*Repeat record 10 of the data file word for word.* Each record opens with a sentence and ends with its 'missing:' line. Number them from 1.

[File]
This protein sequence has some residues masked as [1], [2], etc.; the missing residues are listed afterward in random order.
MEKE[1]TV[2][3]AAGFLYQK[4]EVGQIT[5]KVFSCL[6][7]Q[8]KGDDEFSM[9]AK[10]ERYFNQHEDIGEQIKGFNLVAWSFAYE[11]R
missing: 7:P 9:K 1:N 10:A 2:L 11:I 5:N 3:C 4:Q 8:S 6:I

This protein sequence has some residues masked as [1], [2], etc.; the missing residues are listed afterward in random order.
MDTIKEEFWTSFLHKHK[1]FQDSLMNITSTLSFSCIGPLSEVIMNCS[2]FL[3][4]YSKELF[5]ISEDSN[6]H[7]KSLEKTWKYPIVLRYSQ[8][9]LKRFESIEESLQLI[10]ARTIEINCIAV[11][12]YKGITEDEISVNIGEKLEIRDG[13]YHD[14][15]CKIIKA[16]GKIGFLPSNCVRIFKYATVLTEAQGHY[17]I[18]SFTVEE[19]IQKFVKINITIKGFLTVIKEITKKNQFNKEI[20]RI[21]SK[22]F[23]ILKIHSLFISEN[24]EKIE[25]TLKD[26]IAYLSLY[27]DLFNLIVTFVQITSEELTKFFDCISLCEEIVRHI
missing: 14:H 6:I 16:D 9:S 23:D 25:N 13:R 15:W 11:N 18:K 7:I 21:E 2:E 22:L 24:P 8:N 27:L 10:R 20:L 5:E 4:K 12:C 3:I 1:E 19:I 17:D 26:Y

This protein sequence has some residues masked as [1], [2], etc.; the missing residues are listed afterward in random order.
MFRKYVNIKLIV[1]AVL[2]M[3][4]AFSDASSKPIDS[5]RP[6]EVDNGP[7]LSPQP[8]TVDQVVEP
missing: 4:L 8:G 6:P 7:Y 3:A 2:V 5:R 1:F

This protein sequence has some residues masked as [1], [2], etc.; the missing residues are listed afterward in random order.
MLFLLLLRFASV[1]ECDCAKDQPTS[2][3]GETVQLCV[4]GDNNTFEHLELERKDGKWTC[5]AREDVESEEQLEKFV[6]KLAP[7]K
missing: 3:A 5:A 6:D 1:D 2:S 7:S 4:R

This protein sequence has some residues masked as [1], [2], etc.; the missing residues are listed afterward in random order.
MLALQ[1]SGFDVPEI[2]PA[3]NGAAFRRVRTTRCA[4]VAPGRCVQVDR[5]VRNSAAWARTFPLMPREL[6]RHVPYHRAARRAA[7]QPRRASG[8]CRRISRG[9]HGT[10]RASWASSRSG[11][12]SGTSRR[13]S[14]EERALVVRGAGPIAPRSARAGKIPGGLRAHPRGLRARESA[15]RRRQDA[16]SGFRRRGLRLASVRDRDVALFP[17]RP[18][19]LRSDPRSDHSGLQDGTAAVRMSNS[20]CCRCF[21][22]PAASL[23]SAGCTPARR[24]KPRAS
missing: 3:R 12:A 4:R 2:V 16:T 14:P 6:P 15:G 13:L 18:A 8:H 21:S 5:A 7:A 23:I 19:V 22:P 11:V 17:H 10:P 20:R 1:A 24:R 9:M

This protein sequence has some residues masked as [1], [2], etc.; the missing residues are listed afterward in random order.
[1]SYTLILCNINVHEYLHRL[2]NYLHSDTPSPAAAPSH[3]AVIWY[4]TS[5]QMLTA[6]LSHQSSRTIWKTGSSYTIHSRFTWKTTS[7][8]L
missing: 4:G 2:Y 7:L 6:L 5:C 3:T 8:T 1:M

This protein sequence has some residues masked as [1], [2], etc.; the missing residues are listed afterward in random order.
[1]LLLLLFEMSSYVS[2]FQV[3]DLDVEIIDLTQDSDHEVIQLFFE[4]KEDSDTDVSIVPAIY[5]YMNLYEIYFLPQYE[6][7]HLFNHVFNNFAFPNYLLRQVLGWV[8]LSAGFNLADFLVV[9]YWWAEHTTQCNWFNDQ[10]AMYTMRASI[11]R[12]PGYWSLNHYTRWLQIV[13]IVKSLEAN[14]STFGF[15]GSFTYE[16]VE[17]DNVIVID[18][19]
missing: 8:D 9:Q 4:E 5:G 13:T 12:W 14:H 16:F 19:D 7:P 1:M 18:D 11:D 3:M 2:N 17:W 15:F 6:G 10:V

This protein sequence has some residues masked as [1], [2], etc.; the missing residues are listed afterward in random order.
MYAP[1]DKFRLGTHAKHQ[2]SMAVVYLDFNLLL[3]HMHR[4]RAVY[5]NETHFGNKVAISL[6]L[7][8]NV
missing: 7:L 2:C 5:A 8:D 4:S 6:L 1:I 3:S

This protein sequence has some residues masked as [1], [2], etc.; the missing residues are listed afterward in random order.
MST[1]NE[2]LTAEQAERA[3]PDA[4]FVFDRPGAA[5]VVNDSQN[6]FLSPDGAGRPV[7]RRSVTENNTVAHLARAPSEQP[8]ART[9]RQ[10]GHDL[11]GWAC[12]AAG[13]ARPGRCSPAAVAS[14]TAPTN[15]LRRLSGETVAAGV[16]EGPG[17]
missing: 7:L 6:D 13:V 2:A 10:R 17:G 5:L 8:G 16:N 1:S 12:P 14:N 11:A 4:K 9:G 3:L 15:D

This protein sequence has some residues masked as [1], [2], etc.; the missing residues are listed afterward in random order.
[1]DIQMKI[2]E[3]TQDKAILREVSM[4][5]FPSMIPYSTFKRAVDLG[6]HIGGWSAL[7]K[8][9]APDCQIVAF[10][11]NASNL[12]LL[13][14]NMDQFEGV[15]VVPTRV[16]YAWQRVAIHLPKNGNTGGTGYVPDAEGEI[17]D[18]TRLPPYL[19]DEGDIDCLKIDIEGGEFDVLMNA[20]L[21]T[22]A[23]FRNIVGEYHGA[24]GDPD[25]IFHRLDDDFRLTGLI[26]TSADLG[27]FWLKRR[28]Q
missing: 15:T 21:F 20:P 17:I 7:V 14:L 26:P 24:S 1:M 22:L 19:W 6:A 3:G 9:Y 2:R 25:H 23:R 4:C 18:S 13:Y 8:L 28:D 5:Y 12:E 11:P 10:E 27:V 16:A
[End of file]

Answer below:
This protein sequence has some residues masked as [1], [2], etc.; the missing residues are listed afterward in random order.
[1]DIQMKI[2]E[3]TQDKAILREVSM[4][5]FPSMIPYSTFKRAVDLG[6]HIGGWSAL[7]K[8][9]APDCQIVAF[10][11]NASNL[12]LL[13][14]NMDQFEGV[15]VVPTRV[16]YAWQRVAIHLPKNGNTGGTGYVPDAEGEI[17]D[18]TRLPPYL[19]DEGDIDCLKIDIEGGEFDVLMNA[20]L[21]T[22]A[23]FRNIVGEYHGA[24]GDPD[25]IFHRLDDDFRLTGLI[26]TSADLG[27]FWLKRR[28]Q
missing: 15:T 21:F 20:P 17:I 7:V 14:L 26:P 24:S 1:M 22:L 19:W 6:A 3:G 9:Y 2:R 25:H 23:R 4:C 18:S 13:Y 8:L 28:D 5:Y 12:E 11:P 10:E 27:V 16:A